All art, from the paintings on the walls of cave dwellers to art created today, is autobiographical because it comes from the secret place in the soul where imagination resides. – Gloria Vanderbilt
We watch a film for an hour and a half and then walk away, often never to watch it again. But we’re missing out on something. It seems that the films of today are a way to explore the history and the future of humanity, but we are going to have to watch them more than once to get the messages in there.
Yuval Noah Harari talks about this in his book 21 lessons for the 21st century. Take the film Inside Out for example. On the surface it’s a story about feelings and how we need all of them to live a full life. But Harari also points out that most people missed the unsettling message at the core of the movie – that we are effectively giant robots that carry out the orders of the emotional signals surging within us.
Recently we saw The Croods and again on the surface it’s a story about a family trying to survive, what they mean to each other and a father trying to stay relevant in a changing world, sticking to what he was taught while slowly coming to terms with the fact that what he knows is not enough for what is happening now.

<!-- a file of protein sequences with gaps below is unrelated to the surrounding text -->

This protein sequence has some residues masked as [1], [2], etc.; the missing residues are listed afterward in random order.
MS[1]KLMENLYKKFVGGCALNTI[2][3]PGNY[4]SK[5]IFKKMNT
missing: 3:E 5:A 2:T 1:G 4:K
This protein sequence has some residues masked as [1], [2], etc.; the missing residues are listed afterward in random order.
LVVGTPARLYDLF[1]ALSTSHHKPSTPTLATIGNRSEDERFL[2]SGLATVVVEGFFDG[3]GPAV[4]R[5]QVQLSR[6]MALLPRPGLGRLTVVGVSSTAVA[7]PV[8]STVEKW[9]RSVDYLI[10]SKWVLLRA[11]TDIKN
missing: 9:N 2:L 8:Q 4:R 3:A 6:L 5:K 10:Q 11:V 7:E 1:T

But you need to watch out for the detail in the film as well. There’s a scene where the father, Grug, scoops up some mud and paints a picture. I’d never really thought about how that was done – I supposed I imagined they used a stick or fashioned a brush of some kind. Ben Watson, in his paper Oodles of doodles? Doodling behaviour and its implications for understanding paleoarts talks about “finger flutings”, art made with fingers and pigment, much like children might do today as finger painting. Grug does just that, using his hands, his fingers, to make images that tell you quickly, instantly, what his family means to him and how he thinks about them. If you look at the picture above you should be able to get it.
When it comes to art from several tens of thousands of years ago we have what has survived but it doesn’t tell us what was made and why it was made. We can assume people made art to pass the time, because they were bored, because it felt good to make marks of some kind. Perhaps they were messages to each other – we’re on the same side. Perhaps they were teaching materials – this is how you hunt a mammoth. But what’s clear is that the urge to make something tangible is an inbuilt part of being human. We are driven to create, and in doing so, think.